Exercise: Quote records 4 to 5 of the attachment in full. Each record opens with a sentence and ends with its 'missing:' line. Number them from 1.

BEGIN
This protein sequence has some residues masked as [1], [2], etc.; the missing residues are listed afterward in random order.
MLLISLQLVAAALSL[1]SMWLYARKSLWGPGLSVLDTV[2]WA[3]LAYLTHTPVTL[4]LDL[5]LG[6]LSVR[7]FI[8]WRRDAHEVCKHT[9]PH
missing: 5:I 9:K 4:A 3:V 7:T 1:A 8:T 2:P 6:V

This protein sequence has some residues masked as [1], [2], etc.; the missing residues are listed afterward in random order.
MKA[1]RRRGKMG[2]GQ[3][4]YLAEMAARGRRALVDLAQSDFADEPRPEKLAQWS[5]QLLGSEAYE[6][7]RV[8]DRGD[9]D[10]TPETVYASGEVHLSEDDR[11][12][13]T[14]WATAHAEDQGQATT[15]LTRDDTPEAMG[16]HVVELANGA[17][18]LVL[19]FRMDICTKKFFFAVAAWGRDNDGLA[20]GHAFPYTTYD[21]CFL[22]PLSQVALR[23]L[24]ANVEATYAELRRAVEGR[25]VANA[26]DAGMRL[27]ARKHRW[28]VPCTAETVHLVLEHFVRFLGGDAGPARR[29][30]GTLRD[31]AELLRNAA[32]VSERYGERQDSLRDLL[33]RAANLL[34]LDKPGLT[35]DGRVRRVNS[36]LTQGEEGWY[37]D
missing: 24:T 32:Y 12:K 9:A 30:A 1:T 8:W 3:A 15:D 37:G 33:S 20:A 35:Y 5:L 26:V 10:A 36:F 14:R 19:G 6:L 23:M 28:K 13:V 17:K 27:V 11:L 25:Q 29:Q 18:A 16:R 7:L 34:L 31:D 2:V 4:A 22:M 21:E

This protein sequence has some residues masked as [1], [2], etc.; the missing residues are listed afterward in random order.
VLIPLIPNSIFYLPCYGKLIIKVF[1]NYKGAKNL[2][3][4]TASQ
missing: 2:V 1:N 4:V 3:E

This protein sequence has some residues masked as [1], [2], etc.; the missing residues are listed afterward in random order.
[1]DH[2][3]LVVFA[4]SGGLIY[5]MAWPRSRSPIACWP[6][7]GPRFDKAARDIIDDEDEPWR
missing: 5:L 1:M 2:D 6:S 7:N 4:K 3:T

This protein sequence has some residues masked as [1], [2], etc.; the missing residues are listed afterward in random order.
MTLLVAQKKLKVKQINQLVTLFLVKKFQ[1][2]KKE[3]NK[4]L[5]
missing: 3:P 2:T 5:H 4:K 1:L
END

This protein sequence has some residues masked as [1], [2], etc.; the missing residues are listed afterward in random order.
[1]DH[2][3]LVVFA[4]SGGLIY[5]MAWPRSRSPIACWP[6][7]GPRFDKAARDIIDDEDEPWR
missing: 5:L 1:M 2:D 6:S 7:N 4:K 3:T

This protein sequence has some residues masked as [1], [2], etc.; the missing residues are listed afterward in random order.
MTLLVAQKKLKVKQINQLVTLFLVKKFQ[1][2]KKE[3]NK[4]L[5]
missing: 3:P 2:T 5:H 4:K 1:L